Wednesday, September 23, 2009

" A Christmas Carol " Trailer

Disney has released the trailer of "A Christmas Carol" and you can watch it below. All the film is done with Robert Zemeckis now famous "performance capture" technique and i have mixed feelings about the result. It looks definitely better than Polar Express, but i'm not sure the result will be better than if they've filmed a real live movie... So, we have here a digital Jim Carrey - as well as all others actors - moving in digital decors of a Victorian London, and all in 3D. Okay, we'll see if magic will be there, too.

As i told you last week, the movie will have its world premiere on November 3 in London. regent Street, Oxford street and The "City" will be decorated with the colors of the movie. Jim Carrey, Colin Firth, Robin Wright Penn, Bob Hoskins and director Robert Zemeckis will be there for the celebration.

The world premiere will happen at Leicester Square, and for the first time in history, the three Leicester Square theatres will be part of the premiere, with 4000 seats reserved for this memorable event. tickets will be available for everybody so everyone will be able to be part of the premiere. Christmas carols singers ressed in 19th century costumes, snow falls, shows and giant screens will be all around Leicester Square. The premiere will be at the benefit of the Great Ormond Street Hospital for Children.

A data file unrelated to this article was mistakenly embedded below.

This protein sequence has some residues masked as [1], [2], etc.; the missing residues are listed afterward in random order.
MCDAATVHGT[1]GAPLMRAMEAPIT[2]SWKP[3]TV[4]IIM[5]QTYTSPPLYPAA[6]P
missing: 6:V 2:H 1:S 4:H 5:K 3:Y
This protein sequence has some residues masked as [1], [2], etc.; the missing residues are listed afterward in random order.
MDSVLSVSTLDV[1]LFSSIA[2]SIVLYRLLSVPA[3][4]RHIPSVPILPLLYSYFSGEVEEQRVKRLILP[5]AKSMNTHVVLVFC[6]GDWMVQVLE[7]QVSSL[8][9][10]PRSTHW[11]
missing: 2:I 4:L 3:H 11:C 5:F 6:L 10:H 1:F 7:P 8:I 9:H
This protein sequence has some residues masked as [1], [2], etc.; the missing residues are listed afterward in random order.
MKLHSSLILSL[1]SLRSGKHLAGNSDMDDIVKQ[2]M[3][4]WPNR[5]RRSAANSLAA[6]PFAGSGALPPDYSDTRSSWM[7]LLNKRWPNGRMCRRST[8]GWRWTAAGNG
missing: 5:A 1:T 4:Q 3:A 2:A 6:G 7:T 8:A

Pictures and trailer: copyright Disney

Thanks to leave a comment or discuss this article on D&M english forum on Mice Chat


Anonymous said...

That final shot is stunning, although I still feel that this 3D technique has so soul. It lacks the character expressions of 'normal' animation. Nevertheless, I will see this movie once it comes out. I love Christmas!

Matt Hunter Ross said...

Yeah, I saw this 3D trailer awhile ago before seeing (part of) Harry Potter in IMAX 3D. That last shot is amazing! You can see every pore on his nose in front of you - it's incredible.

Anonymous said...

Looks like a lot of noise and Jim Carrey nonsense with hardly any focus on the story.